File this under "things that make Jerry say giggity!" -- Jason Parker has built CyanogenMod 9 and booted in on his Google Nexus Q. Using the Galaxy Nexus base (makes sense -- a good bit of the hardware is the same) to build, Parker has a bootable ROM with Bluetooth and Wifi working. There's surely plenty of bugs to work out, but now would be a good time for us all to think about the Nexus Q with full blown Android and XBMC, connected to our big screen. We like thinking that way.

Source: +Jason Parker


Reader comments

The Nexus Q running CyanogenMod


Slowly approaching suitable levels of tempting to buy this thing. Just need to read up on XBMC some more about how it can integrate with streaming options; although, admittedly, with a full install of proper android, it wouldn't matter much as long as key apps (netflix, hbo go, etc.) worked.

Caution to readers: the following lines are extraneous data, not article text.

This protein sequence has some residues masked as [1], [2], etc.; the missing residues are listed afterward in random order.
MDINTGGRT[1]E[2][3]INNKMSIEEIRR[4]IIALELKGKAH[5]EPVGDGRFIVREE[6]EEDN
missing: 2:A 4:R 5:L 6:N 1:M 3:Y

Think about having Ubuntu on top of this thing, and a BT keyboard/mouse combo for a 10ft interface that is fully internet capable. There are a lot of people who don't care too much for Unity Desktop (I'm one of them...), but if you put that, XBMC and the Google Apps back end on a 55" TV at 10ft, you've yourself a pretty awesome home theater system!

Cool, but $300 for a device I have to customize before it is useful? Drop that price to $100 or less and you get my attention.

Very cool, but I'm not convinced that the Q is $186 cooler than the Pivos Xios. I can buy the Xios from Amazon or Newegg for $114, Pivos has already released ICS 4.0.3 for the Xios, and the Xios is THE development platform for the android port of XBMC.

Granted, the Xios doesn't have the Nexus name on it, but the Q also doesn't have Google Play and doesn't run stock Android out of the box. I'm not convinced that it's worth paying extra for a device that I have to hack when I can have stock ICS with full market access for $114.

Could be worse, I guess. I could be one of those poor fools who spent money on the Ouya.